Suppose Q{A,u>) is a regular conditional probability on'.4 given C induced by P. Show that there ex­

ists N e C with P (N ) = 0 such that for each u £ N , Q(-,ui) is concentrated on the C-atom containing w.

4. (15 points) Suppose for each i > 1, m and are two probability measures on (R, Ba) such that ^ < m.

Is it true that for all fc > 1, ®f=1 < ®f=1 [H ? Justify your answer. Show (with an example) that

<55°^! Vi and fji can even be mutually singular.

W is h you all th e best




Mid-semester exam. (Semester I: 2012-2013) Course Name: M. Stat. 2nd year Subject Name: Analysis of discrete data

Date: 0^ • 1 2012, Maximum Marks: 30. Duration: 1 hr. 30 min.

Note: Answer all questions.

1. Find the sample value*of the measures of association Goodman-Kruskal’s r for the following three tables.


1 3 10 6

2 3 10 7

1 6 14 12

0 1 9 11


1 6 14 12

0 1 9 11

1 3 10 6

2 3 10 7


12 1 6 14

11 0 1 9

6 1 3 10

7 2 3 10

Comment on the three values.

[6+2] 2. (a) Derive the joint asymptotic distribution of log odds ratios in a 2 x 4 contin­

gency table. [7]

(b) Test for independence for the following table by both conditional and uncon­

ditional test procedures. What happens if we use large sample approximation for log odds ratio? When do you recommend large sample approximation for log odds ratio in a 2 x 2 table?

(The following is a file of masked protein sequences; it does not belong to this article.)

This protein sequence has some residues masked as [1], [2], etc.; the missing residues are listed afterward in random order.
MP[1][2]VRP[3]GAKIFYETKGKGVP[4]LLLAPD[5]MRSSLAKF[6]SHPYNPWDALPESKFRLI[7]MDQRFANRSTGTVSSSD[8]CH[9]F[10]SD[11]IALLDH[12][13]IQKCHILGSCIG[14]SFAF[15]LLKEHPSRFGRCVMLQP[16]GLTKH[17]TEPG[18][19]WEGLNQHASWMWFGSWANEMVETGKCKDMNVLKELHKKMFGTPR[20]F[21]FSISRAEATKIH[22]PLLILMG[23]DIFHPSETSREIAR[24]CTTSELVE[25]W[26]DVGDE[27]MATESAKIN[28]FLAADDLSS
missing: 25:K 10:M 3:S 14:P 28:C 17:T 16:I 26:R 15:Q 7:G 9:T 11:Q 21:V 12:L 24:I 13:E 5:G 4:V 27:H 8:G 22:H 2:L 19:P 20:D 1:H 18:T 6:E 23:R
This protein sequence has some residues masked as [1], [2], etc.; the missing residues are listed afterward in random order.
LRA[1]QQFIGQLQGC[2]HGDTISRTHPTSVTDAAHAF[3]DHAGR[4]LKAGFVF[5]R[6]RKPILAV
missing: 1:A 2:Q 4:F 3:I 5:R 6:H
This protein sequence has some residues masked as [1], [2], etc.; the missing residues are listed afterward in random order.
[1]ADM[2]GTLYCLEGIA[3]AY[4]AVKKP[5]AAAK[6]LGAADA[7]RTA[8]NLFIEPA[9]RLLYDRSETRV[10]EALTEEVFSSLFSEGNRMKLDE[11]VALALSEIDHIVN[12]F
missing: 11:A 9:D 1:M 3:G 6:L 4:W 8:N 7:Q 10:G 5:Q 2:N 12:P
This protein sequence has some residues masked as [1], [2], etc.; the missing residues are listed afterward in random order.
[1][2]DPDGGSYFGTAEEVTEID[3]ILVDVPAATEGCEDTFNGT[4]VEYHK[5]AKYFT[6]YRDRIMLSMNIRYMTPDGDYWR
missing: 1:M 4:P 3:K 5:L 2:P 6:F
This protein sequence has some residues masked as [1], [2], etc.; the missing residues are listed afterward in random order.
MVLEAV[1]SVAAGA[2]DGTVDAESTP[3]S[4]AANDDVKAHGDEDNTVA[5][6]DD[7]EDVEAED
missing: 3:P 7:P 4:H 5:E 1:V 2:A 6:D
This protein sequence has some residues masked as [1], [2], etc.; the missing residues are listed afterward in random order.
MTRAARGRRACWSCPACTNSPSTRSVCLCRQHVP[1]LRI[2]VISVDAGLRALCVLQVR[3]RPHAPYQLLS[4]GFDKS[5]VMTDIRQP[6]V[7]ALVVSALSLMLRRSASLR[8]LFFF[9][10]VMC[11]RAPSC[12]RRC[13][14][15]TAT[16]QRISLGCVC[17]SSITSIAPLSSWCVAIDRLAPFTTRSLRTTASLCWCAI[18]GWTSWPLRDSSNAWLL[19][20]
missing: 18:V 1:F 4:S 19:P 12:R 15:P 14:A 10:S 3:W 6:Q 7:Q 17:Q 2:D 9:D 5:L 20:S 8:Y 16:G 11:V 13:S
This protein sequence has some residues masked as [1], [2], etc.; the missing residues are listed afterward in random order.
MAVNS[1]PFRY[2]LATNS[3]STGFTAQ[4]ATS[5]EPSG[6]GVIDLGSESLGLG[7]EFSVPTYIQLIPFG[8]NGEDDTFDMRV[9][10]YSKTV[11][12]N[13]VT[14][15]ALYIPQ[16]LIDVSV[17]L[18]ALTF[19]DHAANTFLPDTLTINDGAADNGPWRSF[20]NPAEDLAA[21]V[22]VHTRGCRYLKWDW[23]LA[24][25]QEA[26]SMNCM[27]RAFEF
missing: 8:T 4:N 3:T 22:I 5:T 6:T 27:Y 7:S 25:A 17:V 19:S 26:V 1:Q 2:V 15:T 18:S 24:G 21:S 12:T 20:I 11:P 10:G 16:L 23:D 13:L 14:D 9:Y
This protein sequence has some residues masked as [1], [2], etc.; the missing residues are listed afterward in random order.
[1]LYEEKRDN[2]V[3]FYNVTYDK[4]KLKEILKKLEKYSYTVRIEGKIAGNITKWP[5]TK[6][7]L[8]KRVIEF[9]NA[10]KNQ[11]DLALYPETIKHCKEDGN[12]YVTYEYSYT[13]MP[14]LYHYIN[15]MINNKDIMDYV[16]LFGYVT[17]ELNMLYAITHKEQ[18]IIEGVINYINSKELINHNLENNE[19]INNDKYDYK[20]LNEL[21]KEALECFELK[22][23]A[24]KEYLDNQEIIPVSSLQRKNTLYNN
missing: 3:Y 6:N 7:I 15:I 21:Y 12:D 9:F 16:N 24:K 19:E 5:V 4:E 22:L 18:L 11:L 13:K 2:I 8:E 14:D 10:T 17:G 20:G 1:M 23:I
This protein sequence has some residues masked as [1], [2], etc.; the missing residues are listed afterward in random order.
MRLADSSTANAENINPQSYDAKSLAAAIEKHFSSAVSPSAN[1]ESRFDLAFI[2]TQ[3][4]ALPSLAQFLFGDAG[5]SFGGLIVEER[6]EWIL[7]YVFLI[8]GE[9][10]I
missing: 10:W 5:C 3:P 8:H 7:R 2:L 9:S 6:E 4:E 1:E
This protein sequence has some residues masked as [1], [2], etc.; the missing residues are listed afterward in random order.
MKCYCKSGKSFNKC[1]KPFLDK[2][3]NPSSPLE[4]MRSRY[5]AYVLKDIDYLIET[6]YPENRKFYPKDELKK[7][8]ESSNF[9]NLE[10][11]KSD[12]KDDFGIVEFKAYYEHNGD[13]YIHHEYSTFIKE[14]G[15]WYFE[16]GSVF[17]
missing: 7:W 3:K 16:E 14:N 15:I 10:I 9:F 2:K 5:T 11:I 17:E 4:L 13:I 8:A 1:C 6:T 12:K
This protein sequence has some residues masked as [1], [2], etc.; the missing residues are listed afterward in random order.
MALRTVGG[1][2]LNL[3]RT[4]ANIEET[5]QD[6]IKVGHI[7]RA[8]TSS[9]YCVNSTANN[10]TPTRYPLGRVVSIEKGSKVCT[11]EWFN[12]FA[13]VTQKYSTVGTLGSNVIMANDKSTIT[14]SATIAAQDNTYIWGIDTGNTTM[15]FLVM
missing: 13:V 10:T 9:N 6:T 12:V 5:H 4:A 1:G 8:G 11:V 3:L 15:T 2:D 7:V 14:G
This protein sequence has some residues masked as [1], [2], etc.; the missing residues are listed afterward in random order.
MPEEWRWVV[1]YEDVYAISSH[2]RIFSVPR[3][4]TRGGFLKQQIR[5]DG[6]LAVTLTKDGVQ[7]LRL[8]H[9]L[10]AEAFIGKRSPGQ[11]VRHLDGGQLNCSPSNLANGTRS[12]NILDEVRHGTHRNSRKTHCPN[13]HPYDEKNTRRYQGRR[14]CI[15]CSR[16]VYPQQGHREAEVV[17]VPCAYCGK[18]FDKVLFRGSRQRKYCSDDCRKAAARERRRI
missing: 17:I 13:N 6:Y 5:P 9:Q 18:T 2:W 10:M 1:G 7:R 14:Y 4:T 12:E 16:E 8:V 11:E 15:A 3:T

Guess poured first Poured first Milk Tea

Milk 3 2

Tea 1 4

[5 + 5+ 3+ 2J



Mid-Semester Examination: 2012-2013, First Semester M-Stat II and M -Math I

Set Theory and Topology

Date: P 0^ • /1- M ax. Marks 50 Duration: 2| Hours Note: Answer all questions.

You must state clearly any result that you may be using.

1. a) Show that if X is infinite and A C X is finite, then X — A and X have the same cardinality.

b) Let X and Y be sets such that there is a map from X onto Y . Show that Y < c X.


2. Let Y be a totally ordered set with order topology.

a) Let i/i, y2Y. What are the conditions under which the closed interval [3/1, y2] is an open subset of Y?


b) Let X be any topological space and /, g : X —► Y be continuous.

i) Show that {x : f(x) < g(x)} is closed in X.

ii) Let h : X —> Y be the function h(x) — min{f(x),g(x)}. Show that h is continuous.


3. Let { X Q} be a family of topological spaces. Let AaC X a, V a.

a) i)Show that if Aa is closed in X a then n a is closed in Ua X a with product topology.